Proxiblog has received more emails about dropping from our lists all those auction houses that allow consignor- and maximum-bid viewing, in light of transparency notices (warnings) posted by the portal. We encourage all auctioneers that allow seller bidding and who view maximum bids to cease these practices, as nothing is more important than your integrity.
One of our top auctioneers sent this email:
I had an auctioneer tell me his sales dropped from 65% to 10% when he disclosed that he could see the pre-bids for his auctions. I am a staunch proponent of NOT seeing these bids and Proxibid has responded with new disclosures. Our company will not choose to see the pre-bids nor bid on behalf of the seller at our auctions. We have lost business because we don’t allow this activity, but overall we have survived.
Proxiblog also has been corresponding with top houses that allow one or both practices. We sent this email to one of the most progressive companies:
Recently Proxibid began putting up notices about allowing consignors to bid on coins. I noticed that you had such a notice. Nonetheless, I bid as soon as I saw your auction go up. Something made me suspicious that a consignor was running up my bids. Normally, I do not bid on currency. But in this case I bid on (three) lots. Within 30 minutes, those three lots–and no other currency–were bid up. I stopped bidding at that point.
If consignors bid on their wares, and they win the bids, they should end up paying the auction house and Proxibid. For instance, if I consign a coin to you and bid up a $75 Morgan to $100, you should charge me on both ends–10% online buyer’s fee and 5% consignor fee. Thus, a $75 Morgan bought back should cost me $115. Plus I lose the shipping money. And Proxibid still takes its cut.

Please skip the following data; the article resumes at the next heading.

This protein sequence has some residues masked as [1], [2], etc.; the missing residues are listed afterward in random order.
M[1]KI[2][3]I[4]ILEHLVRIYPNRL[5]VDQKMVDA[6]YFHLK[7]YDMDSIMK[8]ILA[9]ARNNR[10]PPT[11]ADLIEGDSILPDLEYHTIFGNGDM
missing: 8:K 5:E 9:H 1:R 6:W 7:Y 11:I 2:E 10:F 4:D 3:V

We were gratified that the auction company took our advice and removed from its most current auction the practice of allowing consignors to bid up their wares.
Other auctioneers have complained about so-called “onsite” sales that are not sales at all but a method to take an item off the block without paying Proxibid fees. You’ll see those items re-listed in future auctions by the company.
We have been bidding on auctions that allow both dubious practices. But we bid less. We never bid more than Grey Sheet. And we’re patronizing other auctions that maintain the tradition of competition.
Finally, we see that other portals, such as iCollector, do not have transparency notices–at least ones we could find (correct us if we are wrong about this). So in the short term auctions that allow consignor- and maximum-bid viewing might feel more comfortable there. In the long term, though, we see Proxibid’s APN clearance, transparency notices and other company rules elevating the Omaha-based company to the highest echelons of online bidding.
And we’ll be there as well to help maintain standards, as we have on this issue from the get-go. See this previous articles on the topic:
Because we have advocated for fair play as well as for auctioneer integrity, we have grown as a site for bidders as well as companies, with more than 11,000 views in the past three months.
For the time being we will not change our policy of listing in rankings those houses that allow these questionable practices. We think Proxibid’s transparency notices, and our posts, will persuade houses that the best practice is the honest practice.
Proxiblog is an independent entity with no connection to the auction portal Proxibid. Our intent is to uphold basic numismatic standards as established by the American Numismatic Association and the National Auctioneer Association and to ensure a pleasurable bidding experience not only on Proxibid but also on similar portals such as iCollector and AuctionZip.